It was there was one the only Asterix book, weirdly not called Asterix and but my favorite Asterix book of all time is i it's funny enough called Public Cinco. Um and I just think it's the pinnacle of Corsini in Uderzo those um you know, sort of work, uh they were both functioning at the peak of their sort of creativity, it's probably late seventies by this time, and it's just a glorious pastiche on business, you know, this is a book for, you know, inverted commas, kids and yet it's so much more than that, and it's beautifully drawn, you deserves a genius in my in my opinion, so it's CAssini, you know, obviously the best, you know, Uderzo as as as much as I think he's fantastic, was never as good a writer as is, you know, as his friend.

So unfortunately, you know, when cassini passed away in the, you know, many, many, many, many years ago now, you know, and when he was going took over it, you know, it was never the same, unfortunately. But yeah, I'd say Obelix and co uh is the pinnacle, and Asterix is just eminently readable and and the other good thing about Asterix is it works on two levels in terms of there's the french version which you can read if you can be bothered to learn french like myself uh and or like myself, you know which way around and also, you know, the Anethe and anthea Bell and Derek Hough Courage, it's amazing that just those names are imprinted on my memory banks. The people that translated the books are geniuses in themselves because they had to make that work, you know, to be funny in english and not just the dialogue, all the names as well.

Had to be changed to to work Yeah, as a pum in english as well. So those two are amazing. Um and I just think it's it's just there's something, there's something in it for everyone. I just, I just love our streets, you know, as much as I like I said before, as much as perhaps arguably the mighty world of marvel was that singular, singular moment which opened my whole world up. I would still gravitate back to good old Asterix as more I go to Yeah. Comic strip because I don't know, I just it's just I've got this wonderful, I don't know, I just love of it resonates, yeah, just resonates, you know, and it's not nostalgic, not just nostalgia. I still read it. No. Um I've got to admit the new, the new writer and artist, you know, the first one was a bit rubbish but they are getting better.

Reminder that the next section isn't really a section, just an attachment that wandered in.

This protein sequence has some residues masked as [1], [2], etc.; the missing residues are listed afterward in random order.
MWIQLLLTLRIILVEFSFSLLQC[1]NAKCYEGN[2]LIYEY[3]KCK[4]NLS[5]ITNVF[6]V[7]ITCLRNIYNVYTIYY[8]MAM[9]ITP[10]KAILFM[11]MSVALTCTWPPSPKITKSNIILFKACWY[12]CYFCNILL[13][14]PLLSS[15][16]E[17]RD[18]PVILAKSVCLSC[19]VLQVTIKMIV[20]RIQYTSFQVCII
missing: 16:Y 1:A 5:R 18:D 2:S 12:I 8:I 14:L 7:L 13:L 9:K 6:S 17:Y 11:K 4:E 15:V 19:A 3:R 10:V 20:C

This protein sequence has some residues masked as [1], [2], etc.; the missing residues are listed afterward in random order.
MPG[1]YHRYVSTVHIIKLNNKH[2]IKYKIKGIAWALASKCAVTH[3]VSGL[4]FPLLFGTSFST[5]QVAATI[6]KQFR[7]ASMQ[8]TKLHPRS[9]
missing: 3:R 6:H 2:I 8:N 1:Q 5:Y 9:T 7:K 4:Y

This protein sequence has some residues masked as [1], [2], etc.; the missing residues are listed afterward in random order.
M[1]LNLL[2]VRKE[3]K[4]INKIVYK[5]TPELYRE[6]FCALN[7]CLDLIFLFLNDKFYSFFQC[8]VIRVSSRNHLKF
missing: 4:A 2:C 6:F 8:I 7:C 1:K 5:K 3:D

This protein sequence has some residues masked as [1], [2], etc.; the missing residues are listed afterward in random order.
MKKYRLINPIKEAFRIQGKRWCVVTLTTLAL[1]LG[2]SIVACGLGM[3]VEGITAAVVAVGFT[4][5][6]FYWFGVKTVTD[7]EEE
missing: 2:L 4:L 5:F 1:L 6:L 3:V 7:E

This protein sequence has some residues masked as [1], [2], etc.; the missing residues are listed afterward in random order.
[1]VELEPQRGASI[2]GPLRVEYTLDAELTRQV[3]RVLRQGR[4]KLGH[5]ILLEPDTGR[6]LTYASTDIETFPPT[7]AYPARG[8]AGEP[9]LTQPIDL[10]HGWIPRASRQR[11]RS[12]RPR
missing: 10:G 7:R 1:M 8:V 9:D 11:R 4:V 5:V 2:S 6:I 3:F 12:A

It's kind of almost the same as the original Asterix books when they first started. They just get better and better with time they settle in there. Yeah. And yeah, kudos to to um uh dow go the publishers who who are obviously yeah, sticking with them because I think they got roundly slagged off for the first one year. They could have easily have just gone. Always get somebody else. This ain't working. Um But yeah, it's still it still has that power to entertain still. And just one time before you say, see, see you later to the world, of course. Um And and on that, what weapon tool or useful item would you like to take with you into the apocalypse as well? We'll need something. I have to commit suicide with any shall shotgun would be preferable. Uh You know, anything that ends?

Yeah, nice quick ending would be would be preferable. I don't know. Sleep load of sleeping pills. That'd be quite uh overdose on that. I don't know, make sure, make sure you take enough so I don't wake up feeling even worse. Um Doing a re entry to the to the zombie apocalypse. God knows. I tell people that would be terrible wouldn't it? Um I don't know a very sharp pending for defense. Got some of the craft knife. You're well equipped. I do I do have that that when they release the larger version of the toy negan bat from the Walking Dead obviously Lucille. Yeah. My don't just say Lucille. The negan bat uh when they released the bigger version of Lucille. When I when I got sent that I took out of packaging I remember thinking she's quite weighty. You can really hurt you really do some damage, do some damage of this with this toy.

Uh So my view is that well that's what argues to wade. Yeah so just just keep the zombies at bay while I take a load of tablets just to knock me out while you're reading of lex. Yeah. Just to finish reading that and then taking sleeping pills. C. L. A. Yeah Exactly. I've got to make sure I finish it though. I can't get you can't commit suicide halfway through. I'll have to get right to the end. So yeah I'll start popping the pills about your last 10 pages. Fantastic. Well charlie Adler, it's been an absolute pleasure learning your comics with the apocalypse. My pleasure sam. No I've really really enjoyed it. Sorry for rabbit ng all for so long. I've absolutely relished it. It's been a wonderful joy listening to all of your choices and your reasons why. I mean your insights as well. It's honestly has been an absolute honor.